However “In The Night Asylum” appears to be the most affecting tune. That’s because the contrapuntal friction created by the instrumental parts suggests such an air of melancholy that Guerlin’s vocalization is put in the context of both refuge and unpredictability. With the trumpeter’s rough plunger tones and the saxophonist’s masticating lines vying for supremacy alongside parlando chirps and echoes from the vocalist, themes seem to criss-cross and oppose one another. However, when Pepin’s hand-muted bell slurps lead to what could be a punk-rock version of some national anthem, Guerlin’s repetitive “nos” are finally matched with a burbling version of what could be “Taps” from the hornmen.

Excerpt for one lyrical intermezzo that arrive late in the program, the emotions associated with “Taps” are banished from Lost Transitions. The only musical transitions heard would describe “Reveille” or “To the Colors” if translated to military brass band music.

Consider tunes such as “Lost Transitions” and “Acid Voodoo Dancing” for instance. On the later the guitar amp crackles as if involved in flanged synthesis, as Boubaker counters with pressurized runs and snorts that get harder and thicker as Lataillade’s flat-lined finger pops turn to subterranean slurs and Vaudaux adds hearty smacks on cymbals and drum tops. Finally the guitarist’s microtones help merge every player’s multiphonics into a climax of slowly subsiding passing tones. As for “Lost Transitions”, the contrapuntal showcase pits Lataillade’s staccato finger picking against diaphragm-forced bass saxophone lows. As Boubaker’s textures shatter into guttural burps and altissimo squeals it seems as if both his alto and his bass saxophones are in use. Eventually the reed actions drift away, revealing the guitarist’s sharp, twanging riffs.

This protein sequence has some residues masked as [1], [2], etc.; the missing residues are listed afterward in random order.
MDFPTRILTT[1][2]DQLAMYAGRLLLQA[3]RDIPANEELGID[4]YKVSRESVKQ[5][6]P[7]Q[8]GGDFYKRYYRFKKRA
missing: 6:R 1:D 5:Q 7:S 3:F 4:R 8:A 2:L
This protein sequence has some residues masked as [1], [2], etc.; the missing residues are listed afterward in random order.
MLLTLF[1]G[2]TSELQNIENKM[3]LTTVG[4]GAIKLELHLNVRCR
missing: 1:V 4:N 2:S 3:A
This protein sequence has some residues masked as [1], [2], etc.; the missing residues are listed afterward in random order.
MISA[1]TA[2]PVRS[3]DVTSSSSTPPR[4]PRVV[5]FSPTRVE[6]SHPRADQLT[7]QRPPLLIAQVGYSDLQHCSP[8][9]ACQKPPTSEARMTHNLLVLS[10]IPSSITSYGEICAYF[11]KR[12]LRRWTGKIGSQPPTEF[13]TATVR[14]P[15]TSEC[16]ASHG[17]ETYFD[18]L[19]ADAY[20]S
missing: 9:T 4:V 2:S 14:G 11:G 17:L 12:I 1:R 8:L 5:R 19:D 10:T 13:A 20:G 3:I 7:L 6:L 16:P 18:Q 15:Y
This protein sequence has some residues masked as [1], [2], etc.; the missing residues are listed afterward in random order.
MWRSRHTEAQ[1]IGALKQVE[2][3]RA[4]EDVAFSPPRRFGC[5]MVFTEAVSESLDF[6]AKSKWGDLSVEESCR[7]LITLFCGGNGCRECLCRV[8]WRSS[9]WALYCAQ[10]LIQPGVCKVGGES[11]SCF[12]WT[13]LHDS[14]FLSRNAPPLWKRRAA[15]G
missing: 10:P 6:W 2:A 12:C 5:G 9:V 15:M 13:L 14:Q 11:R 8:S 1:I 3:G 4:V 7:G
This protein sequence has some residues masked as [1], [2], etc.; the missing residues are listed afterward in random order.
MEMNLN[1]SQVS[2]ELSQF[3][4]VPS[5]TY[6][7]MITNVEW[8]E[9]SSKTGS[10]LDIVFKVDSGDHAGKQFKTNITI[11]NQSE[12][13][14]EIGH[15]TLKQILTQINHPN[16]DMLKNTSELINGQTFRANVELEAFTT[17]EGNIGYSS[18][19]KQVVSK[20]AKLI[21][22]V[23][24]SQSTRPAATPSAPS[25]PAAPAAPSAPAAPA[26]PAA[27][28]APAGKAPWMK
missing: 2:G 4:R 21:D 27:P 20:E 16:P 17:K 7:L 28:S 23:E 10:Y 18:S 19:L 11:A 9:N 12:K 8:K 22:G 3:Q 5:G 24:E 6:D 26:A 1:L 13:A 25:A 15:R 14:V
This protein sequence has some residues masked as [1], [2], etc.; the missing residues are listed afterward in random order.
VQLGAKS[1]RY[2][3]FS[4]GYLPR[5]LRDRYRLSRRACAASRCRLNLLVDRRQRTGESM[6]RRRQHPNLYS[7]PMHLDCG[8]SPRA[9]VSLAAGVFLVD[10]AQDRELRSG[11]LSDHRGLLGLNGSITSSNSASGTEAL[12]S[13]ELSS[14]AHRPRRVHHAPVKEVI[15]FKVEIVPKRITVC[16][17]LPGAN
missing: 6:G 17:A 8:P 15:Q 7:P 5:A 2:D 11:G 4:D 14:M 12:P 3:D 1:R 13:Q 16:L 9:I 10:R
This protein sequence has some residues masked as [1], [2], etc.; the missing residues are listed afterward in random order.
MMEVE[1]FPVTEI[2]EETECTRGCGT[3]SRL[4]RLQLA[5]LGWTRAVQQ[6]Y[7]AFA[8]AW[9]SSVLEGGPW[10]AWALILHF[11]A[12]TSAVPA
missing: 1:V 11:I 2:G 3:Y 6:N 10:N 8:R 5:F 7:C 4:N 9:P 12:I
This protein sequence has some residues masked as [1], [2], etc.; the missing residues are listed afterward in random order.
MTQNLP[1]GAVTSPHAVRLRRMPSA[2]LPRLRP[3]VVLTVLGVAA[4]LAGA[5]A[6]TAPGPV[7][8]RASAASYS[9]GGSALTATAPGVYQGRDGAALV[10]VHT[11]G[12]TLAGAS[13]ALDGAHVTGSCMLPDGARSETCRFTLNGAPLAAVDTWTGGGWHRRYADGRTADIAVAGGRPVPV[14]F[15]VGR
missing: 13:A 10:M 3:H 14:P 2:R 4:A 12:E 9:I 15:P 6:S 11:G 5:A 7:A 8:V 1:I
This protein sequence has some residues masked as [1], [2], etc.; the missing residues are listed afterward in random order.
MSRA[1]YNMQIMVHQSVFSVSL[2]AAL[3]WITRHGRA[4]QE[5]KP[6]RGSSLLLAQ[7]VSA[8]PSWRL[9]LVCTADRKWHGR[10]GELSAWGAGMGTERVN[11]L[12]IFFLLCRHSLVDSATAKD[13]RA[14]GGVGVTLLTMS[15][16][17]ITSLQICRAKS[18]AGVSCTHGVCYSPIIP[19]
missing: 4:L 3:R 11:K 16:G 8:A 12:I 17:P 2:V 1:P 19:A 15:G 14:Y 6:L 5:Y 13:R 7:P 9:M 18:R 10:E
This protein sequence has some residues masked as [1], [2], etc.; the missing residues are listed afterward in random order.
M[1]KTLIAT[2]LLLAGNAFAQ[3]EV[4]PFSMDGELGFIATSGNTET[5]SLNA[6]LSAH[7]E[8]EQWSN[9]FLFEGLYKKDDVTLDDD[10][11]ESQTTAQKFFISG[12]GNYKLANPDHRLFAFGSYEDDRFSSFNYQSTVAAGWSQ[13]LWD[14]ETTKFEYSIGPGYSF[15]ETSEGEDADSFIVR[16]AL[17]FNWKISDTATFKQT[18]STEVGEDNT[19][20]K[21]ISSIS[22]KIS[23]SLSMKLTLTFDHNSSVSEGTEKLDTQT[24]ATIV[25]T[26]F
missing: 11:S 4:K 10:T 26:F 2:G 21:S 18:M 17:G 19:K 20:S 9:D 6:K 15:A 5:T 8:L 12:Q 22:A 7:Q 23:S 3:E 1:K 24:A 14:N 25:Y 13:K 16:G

Despite its sardonic title, “Hysteric Meditation” initially provides the tempo change that distinguishes it for the other tunes. So lyrical – in this context – that Boubaker could be Stan Getz and Lataillade Jim Hall, the saxophone’s treble tone and single-note string sounding sets up an almost-soothing harmonic interchange. That is until the later part of the piece explodes with intense false register vibrations on the saxman’s part met with equally aggressive twangs roaring from wah-wah pedal and slurred fingering from Lataillade. A finale of ragged shrills redefines the piece as Boubaker ends his solo with a medley of Aylerian-Dolphyesque altissimo screams, as ragged and frenzied as the exposition was smooth and relaxed.

From the evidence here, it would appear that Improvised Music may be losing an original, committed and exciting reed stylist if Boubaker’s diagnosis is final. Hopefully he’ll soon be able to express himself with equal facility on another instrument. Stay tuned.